Get more Mail & Guardian
Subscribe or Login

Coal industry under increasing pressure to focus on a just transition

The coal industry, which is a big polluter in South Africa, is facing major threats with investors pulling out of the country. The local coal sector has lost R2-billion in investment in over eight years, according to statistics from the Minerals Council of South Africa. 

With financial institutions pulling their funding of coal projects, and the pressure on governments to take carbon emissions seriously, this is part of a global trend.

Locally, this has serious implications for jobs all along the coal value chain, with the government failing to properly shift people into new jobs, a process known as the “just transition”.

This is according to a report released by the environmental justice organisation groundWork, showing how Covid-19 has affected community activists in South Africa’s coal fields. 

The report, Elites Don’t Care: People on the frontlines of Coal, Covid, and the Climate Crisis, was released last week. 

Decades of burning coal has caused large amounts of air and water pollution, threatening the health of people in the Mpumalanga Highveld. Many South Africans are still forced to live with the burning of fossil fuels and air pollution, whereas, according to the Climate Reality Project, neighboring countries are swiftly moving to renewable energy solutions

But litigation and pressure from environmental lobbying organisations, such as the Center for Environmental Rights (CER) and groundWork, have affected any future investment into coal-related projects in South Africa.

Groups such as this are consistently winning court cases, forcing change.

On Tuesday, the Pretoria high court issued an interdict to prevent a coal-mining company from commencing mining and other related activities in a water-source area, near Wakkerstroom in Mpumalanga.

In its new report, groundWork also criticises how the government has created room for the ongoing dangerous emissions from companies such as  Eskom and Sasol. 

“The environmental authority has proved adaptable to the requirements of the fossil economy. It has relaxed the minimum emission standards for sulphur dioxide to accommodate Eskom and Sasol,” the report says. 

“The call for a just transition in spreading to fossil-fuel hotspots other than Eskom. Two of South Africa’s rusting and poorly maintained oil refineries exploded in 2020, resulting in the death of workers and severe pollution and trauma visited on their neighbours.

“Anticipated public processes have also not happened. In 2019, the National Planning Commission (NPC) planned a national summit on a just transition and also proposed that the Highveld be taken as a focus area for social dialogue and action. The NPC process, however, has stalled,” the report continues.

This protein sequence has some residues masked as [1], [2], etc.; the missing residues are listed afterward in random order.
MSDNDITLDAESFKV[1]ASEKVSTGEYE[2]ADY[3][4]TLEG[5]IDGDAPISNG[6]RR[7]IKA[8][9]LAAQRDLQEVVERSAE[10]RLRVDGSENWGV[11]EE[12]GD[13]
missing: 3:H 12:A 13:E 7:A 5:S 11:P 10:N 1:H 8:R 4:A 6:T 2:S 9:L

The report, though, notes that changes are going ahead without the government taking the active role that it is meant to. These include Eskom’s “recently announced but unformed plans for repurposing three Eskom power stations and an industry-led renewable master plan process”, and Sasol reducing its carbon emission, although by a number much lower than is required by science. 

Chris Gilili is an Adamela Trust climate and economic justice reporting fellow, funded by the Open Society Foundation for South Africa. 

Subscribe to the M&G

Thanks for enjoying the Mail & Guardian, we’re proud of our 36 year history, throughout which we have delivered to readers the most important, unbiased stories in South Africa. Good journalism costs, though, and right from our very first edition we’ve relied on reader subscriptions to protect our independence.

Digital subscribers get access to all of our award-winning journalism, including premium features, as well as exclusive events, newsletters, webinars and the cryptic crossword. Click here to find out how to join them.

Chris Gilili
Chris Gilili is a climate and environmental journalist at the Mail & Guardian’s environmental unit, covering socioeconomic issues and general news. Previously, he was a fellow at amaBhungane, the centre for investigative journalism.

Related stories

WELCOME TO YOUR M&G

If you’re reading this, you clearly have great taste

If you haven’t already, you can subscribe to the Mail & Guardian for less than the cost of a cup of coffee a week, and get more great reads.

Already a subscriber? Sign in here

Advertising

Subscribers only

Cabinet reshuffle not on cards yet

There are calls for the president to act against ministers said to be responsible for the state’s slow response to the unrest, but his hands are tied

Rwanda’s involvement in Ramaphosa phone surveillance will further strain relations

But experts doubt the South African intelligence community has the capacity even to establish whether Ramaphosa’s phone was compromised

More top stories

IEC to ask the courts to postpone local elections

The chairperson of the Electoral Commission of South Africa said the Moseneke inquiry found that the elections would not be free and fair if held in October

Daily new Covid-19 cases drop, but recent civil unrest might...

Acting health minister Mmamoloko Kubayi says 120 private pharmacies were destroyed and 47 500 vaccines lost in KwaZulu-Natal

Western Cape closes roads to end deadly taxi violence

The closure of the Mbekweni/Paarl and Bellville route comes as negotiations between taxi operators fail and will affect thousands of commuters

Cabinet reshuffle not on cards yet

There are calls for the president to act against ministers said to be responsible for the state’s slow response to the unrest, but his hands are tied
Advertising

press releases

Loading latest Press Releases…
×